I wonder how does Sunpure claim to get 8-12 GPH out of a 21" membrane? 8 TO 12 GPH DC SYSTEM/DESALINATOR – SUN PURE WATER MAKERS
If you run your watermaker every day or two you don’t need to flush it. I’ve been using mine for two years and I only flush it if I know I won’t be able to run it for a few days.
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Old 19-05-2019, 09:53   #14
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Re: Upgrading just the pump on a watermaker?

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Originally Posted by JSLExplores View Post
If you run your watermaker every day or two you don’t need to flush it. I’ve been using mine for two years and I only flush it if I know I won’t be able to run it for a few days.
That is good to know!

Still it would be nice to know we could run it for an hour instead of 2. It's not the quietest thing in the world!
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Old 19-05-2019, 12:41   #15
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Re: Upgrading just the pump on a watermaker?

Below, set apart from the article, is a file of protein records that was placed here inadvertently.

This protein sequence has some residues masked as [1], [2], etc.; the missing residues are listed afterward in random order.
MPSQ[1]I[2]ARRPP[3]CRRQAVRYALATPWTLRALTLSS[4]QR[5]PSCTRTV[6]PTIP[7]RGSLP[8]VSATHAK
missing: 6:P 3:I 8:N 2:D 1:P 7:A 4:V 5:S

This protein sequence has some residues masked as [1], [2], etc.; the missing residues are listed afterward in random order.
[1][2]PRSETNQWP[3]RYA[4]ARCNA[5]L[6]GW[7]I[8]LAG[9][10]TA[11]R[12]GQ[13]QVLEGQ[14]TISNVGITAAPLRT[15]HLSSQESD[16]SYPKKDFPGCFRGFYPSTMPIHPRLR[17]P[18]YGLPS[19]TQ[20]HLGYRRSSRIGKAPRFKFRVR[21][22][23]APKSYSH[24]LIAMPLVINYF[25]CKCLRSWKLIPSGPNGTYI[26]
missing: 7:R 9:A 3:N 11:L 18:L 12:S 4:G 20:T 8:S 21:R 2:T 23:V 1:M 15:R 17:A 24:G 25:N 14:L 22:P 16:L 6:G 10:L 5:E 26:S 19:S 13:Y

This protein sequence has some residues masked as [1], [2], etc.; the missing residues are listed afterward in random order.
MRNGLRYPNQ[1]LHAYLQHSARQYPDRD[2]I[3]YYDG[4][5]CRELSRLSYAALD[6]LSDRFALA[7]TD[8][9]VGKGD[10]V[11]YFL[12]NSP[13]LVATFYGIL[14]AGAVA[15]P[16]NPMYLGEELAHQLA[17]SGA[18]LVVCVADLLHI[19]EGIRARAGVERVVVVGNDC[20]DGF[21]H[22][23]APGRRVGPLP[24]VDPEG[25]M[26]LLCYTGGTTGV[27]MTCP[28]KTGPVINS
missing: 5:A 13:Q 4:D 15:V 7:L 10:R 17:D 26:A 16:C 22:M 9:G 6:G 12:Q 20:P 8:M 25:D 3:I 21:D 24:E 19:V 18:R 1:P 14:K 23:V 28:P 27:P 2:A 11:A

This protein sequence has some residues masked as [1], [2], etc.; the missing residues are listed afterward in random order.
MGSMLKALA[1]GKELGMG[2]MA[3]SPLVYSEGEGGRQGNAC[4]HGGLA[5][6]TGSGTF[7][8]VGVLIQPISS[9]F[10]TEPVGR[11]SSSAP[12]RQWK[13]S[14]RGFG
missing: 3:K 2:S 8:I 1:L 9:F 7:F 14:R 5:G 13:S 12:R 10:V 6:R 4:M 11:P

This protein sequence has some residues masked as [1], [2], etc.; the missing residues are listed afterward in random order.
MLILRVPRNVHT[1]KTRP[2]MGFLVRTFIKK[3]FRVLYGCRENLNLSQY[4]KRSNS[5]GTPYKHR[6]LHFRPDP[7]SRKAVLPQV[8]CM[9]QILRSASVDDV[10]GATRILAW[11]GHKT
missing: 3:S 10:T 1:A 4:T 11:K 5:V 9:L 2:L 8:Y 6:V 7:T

Let me clarify a few things about the cross flow membranes. The key figure of merit is the recovery ratio, or how much product you can make from the feed water. The membrane optimal recovery is 8-10%, which means you feed 10 gallons for 1 gallon of product water. Then the quality, scaling, etc. is optimal. When you reduce the flow rate, the quality decreases, the scaling increases, etc. but it all happens very slowly. Most ordinary small scale watermakers operate at around 30% recovery, basically trading off some scaling for energy efficiency and compactness. Dow says so in their product literature, specifically, they say that if you operate your membranes above 20% recovery, the lifespan may be limited to less than 3 years. I have seen some people go to 45% recovery and all is good, although the quality of the water begins to decrease. This is also a variable because one can make 500 ppm water for washing and cleaning dishes and 150 ppm water for drinking as long as you can change the rpms of the pump which should be possible with a dc motor. Even if you have to replace the membrane more often, it is only $200 every two years vs. $1,500 for the new pump today.

To cut the long story short, my suggestion would be to increase the voltage of your 1/2 hp motor gradually and observe the quality and quantity of the product water. Then you can graph the recovery ratio vs. the water quality for your system. This is all you need to do, basically you need a step up transformer. Worst case, you burn your motor (very unlikely), it will cost $150 to replace.

If you still want to buy a new pump, I would be happy to buy the current one from you